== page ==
Which Joe gave his name to ‘sloppy joes’? We look at five interesting sandwiches and their lexical origins.
Used in reference to performing to the very best of one's ability:‘she'll bring her A game tonight —she understands how important it is’
- ‘During the second quarter Grand Riviere kept their promise and brought their A-game.’
- ‘It all ends rather abruptly, but bravo to everyone involved for returning to their A-game for the final stretch.’
- ‘But if you're bringing it to a hostile audience, you have to be sure you're bringing your A game.’
- ‘Of course, we know the car count will be larger than it has been all year, with everyone bringing their A game to Indy.’
- ‘I told him "You'd better bring your A game."’
- ‘The Rocket did not always produce his A-game during a 9-5 victory over Ian McCulloch in the Totesport Grand Prix.’
- ‘He never left his competitors in the dust and then said, "I didn't have my A game."’
- ‘Here's a sample of our A-game.’
- ‘The folks here say they have their A-game on.’
- ‘Not for the faint of heart, you must bring your A game to Whiskey Blue.’
- ‘But I think she'll bring her A game tonight.’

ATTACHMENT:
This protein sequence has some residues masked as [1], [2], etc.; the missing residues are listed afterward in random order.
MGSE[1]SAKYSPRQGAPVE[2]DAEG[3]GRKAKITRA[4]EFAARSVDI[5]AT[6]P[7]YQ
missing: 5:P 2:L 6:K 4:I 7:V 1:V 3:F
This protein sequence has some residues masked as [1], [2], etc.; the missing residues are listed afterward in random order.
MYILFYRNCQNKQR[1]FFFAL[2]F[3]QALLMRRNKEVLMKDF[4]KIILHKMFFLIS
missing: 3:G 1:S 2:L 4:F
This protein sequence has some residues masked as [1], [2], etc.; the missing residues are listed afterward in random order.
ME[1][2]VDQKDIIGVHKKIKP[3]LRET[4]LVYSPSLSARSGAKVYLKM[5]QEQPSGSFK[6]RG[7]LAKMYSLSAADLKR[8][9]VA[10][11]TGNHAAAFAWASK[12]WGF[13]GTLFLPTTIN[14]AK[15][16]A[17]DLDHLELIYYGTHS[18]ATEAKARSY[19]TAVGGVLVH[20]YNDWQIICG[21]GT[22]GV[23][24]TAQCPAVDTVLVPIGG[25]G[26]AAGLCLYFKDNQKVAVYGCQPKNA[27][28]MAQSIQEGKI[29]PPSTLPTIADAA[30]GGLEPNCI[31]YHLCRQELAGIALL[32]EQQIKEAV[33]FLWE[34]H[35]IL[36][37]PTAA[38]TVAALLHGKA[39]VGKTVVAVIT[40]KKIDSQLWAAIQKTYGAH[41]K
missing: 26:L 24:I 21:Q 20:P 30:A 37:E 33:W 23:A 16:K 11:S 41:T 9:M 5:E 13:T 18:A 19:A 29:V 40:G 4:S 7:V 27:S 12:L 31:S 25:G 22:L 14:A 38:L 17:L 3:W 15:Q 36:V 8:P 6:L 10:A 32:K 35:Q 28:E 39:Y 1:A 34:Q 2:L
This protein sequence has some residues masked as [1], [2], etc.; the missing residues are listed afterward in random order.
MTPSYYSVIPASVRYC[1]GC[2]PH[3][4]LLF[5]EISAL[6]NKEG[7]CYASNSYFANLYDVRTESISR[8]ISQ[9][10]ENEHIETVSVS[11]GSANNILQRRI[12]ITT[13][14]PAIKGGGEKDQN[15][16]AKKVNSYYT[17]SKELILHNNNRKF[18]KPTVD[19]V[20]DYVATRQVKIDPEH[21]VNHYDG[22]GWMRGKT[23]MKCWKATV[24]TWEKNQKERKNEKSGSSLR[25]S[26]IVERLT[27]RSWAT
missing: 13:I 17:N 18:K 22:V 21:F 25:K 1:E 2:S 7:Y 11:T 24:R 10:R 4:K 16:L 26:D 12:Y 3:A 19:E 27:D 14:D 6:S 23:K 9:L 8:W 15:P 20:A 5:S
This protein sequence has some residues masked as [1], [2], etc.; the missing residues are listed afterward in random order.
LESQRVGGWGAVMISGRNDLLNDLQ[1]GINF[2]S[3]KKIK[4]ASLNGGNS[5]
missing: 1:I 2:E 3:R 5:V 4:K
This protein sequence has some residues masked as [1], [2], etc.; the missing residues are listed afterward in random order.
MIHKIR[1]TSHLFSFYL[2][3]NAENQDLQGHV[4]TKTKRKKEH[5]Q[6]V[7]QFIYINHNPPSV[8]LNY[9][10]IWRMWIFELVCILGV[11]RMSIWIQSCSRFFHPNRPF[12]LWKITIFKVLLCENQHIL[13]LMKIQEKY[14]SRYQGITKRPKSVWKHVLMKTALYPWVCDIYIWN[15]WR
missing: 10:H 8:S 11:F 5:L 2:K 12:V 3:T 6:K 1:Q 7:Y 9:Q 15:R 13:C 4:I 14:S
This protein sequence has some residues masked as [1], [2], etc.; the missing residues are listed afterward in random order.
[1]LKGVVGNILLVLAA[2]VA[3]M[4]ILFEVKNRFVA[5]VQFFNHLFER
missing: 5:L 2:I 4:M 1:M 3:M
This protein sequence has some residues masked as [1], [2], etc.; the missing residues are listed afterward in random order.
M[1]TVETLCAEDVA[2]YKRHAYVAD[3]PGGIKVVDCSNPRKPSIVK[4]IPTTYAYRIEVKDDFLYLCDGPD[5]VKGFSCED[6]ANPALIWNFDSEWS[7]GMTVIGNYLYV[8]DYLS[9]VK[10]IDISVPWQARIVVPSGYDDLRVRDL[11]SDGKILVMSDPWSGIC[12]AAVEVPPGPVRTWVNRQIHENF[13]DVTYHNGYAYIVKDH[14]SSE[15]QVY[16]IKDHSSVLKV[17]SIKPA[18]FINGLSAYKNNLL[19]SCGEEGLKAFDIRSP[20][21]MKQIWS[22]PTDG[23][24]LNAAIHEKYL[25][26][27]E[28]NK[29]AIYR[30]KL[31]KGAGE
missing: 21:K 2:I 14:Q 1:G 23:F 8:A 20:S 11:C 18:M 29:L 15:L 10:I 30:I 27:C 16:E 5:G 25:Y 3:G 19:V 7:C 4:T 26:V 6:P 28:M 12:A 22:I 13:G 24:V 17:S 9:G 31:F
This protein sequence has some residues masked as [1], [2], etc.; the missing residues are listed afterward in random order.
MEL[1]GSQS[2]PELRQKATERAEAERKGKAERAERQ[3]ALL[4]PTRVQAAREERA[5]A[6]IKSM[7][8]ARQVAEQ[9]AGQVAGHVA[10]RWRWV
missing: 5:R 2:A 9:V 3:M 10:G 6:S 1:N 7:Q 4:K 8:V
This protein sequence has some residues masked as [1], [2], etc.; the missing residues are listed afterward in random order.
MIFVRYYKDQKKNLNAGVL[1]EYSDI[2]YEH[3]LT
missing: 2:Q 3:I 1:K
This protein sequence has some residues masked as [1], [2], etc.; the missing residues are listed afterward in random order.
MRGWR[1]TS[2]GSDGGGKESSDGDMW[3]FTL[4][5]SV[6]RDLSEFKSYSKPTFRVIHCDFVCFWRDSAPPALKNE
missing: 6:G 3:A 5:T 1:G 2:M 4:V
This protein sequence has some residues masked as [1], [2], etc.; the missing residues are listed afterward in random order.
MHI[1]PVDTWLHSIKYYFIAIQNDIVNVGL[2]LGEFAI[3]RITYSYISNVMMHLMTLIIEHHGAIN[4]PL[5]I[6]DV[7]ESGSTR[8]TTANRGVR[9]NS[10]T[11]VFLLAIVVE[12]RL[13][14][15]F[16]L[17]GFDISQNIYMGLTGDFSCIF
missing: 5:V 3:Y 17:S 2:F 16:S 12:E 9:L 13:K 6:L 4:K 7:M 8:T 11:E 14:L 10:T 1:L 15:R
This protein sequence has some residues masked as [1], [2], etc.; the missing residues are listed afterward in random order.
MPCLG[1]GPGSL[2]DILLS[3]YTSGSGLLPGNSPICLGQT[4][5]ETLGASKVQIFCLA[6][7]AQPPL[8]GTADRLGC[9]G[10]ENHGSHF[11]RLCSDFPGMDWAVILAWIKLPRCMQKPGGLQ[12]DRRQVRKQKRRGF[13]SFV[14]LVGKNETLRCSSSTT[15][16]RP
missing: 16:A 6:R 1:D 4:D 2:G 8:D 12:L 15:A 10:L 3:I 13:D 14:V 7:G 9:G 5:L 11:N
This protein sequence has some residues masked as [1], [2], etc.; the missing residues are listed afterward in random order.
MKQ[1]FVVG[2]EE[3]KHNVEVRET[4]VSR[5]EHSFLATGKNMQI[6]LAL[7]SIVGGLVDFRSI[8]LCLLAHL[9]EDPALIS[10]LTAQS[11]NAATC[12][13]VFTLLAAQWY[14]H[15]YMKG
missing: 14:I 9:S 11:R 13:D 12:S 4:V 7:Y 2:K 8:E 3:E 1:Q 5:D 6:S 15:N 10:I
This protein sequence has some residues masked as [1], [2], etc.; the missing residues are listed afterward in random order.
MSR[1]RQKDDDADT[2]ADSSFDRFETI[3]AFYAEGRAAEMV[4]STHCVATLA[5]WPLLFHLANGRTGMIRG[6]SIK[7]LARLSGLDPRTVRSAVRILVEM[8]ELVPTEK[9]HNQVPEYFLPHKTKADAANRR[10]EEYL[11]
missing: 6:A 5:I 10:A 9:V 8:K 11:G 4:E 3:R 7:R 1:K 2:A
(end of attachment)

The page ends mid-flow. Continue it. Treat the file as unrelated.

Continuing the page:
- ‘Tiger brings his A game to the major.’
- ‘You have the new guard of Pegg and Frost fencing with the grand masters, all of whom bring their A-game.’
- ‘The event was a doubleheader for most classes, and most were on their A game.’
- ‘We are going to have to bring our A-game, no question.’
- ‘Forty percent of attendees are return clients, including high-profile guests like Damon Wayans, who's brought his A-game three years in a row.’
- ‘In one of our conversations, he told me, "I very seldom won with my A game."’
- ‘With Nicholson, he says, he made an effort to listen, to come with his "A-game."’
- ‘I don't have an A game to speak of.’
- ‘Not any more, though, and his challenge now is to win without his A game.’
We take a look at several popular, though confusing, punctuation marks.
From Afghanistan to Zimbabwe, discover surprising and intriguing language facts from around the globe.
The definitions of ‘buddy’ and ‘bro’ in the OED have recently been revised. We explore their history and increase in popularity.